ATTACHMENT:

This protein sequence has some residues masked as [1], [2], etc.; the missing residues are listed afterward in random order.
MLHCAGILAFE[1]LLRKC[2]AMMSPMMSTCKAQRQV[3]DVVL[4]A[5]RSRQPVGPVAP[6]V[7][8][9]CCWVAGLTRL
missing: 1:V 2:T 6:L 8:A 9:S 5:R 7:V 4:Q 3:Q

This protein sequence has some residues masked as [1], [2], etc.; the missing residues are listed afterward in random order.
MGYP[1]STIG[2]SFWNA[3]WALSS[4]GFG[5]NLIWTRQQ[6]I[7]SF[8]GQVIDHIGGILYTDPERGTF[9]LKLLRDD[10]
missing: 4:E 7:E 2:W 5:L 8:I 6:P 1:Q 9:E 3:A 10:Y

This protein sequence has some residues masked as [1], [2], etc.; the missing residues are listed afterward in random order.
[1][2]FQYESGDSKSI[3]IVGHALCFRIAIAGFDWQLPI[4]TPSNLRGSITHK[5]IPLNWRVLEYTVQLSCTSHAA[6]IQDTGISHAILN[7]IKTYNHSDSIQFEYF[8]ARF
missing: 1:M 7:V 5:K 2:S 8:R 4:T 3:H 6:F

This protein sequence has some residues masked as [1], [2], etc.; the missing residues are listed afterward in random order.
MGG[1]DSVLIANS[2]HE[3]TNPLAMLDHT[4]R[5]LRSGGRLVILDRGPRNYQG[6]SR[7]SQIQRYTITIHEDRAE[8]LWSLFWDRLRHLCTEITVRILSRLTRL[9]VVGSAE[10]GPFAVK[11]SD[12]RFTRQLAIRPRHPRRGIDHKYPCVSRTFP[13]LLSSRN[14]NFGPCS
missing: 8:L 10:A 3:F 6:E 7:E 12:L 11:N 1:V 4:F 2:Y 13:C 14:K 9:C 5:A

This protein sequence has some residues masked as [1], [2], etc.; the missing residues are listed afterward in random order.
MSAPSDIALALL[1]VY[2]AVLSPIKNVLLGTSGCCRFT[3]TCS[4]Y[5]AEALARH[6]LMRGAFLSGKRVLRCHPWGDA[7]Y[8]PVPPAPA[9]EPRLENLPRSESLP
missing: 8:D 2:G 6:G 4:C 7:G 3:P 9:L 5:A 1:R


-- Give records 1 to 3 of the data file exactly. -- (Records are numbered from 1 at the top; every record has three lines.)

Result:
This protein sequence has some residues masked as [1], [2], etc.; the missing residues are listed afterward in random order.
MLHCAGILAFE[1]LLRKC[2]AMMSPMMSTCKAQRQV[3]DVVL[4]A[5]RSRQPVGPVAP[6]V[7][8][9]CCWVAGLTRL
missing: 1:V 2:T 6:L 8:A 9:S 5:R 7:V 4:Q 3:Q

This protein sequence has some residues masked as [1], [2], etc.; the missing residues are listed afterward in random order.
MGYP[1]STIG[2]SFWNA[3]WALSS[4]GFG[5]NLIWTRQQ[6]I[7]SF[8]GQVIDHIGGILYTDPERGTF[9]LKLLRDD[10]
missing: 4:E 7:E 2:W 5:L 8:I 6:P 1:Q 9:E 3:A 10:Y

This protein sequence has some residues masked as [1], [2], etc.; the missing residues are listed afterward in random order.
[1][2]FQYESGDSKSI[3]IVGHALCFRIAIAGFDWQLPI[4]TPSNLRGSITHK[5]IPLNWRVLEYTVQLSCTSHAA[6]IQDTGISHAILN[7]IKTYNHSDSIQFEYF[8]ARF
missing: 1:M 7:V 5:K 2:S 8:R 4:T 3:H 6:F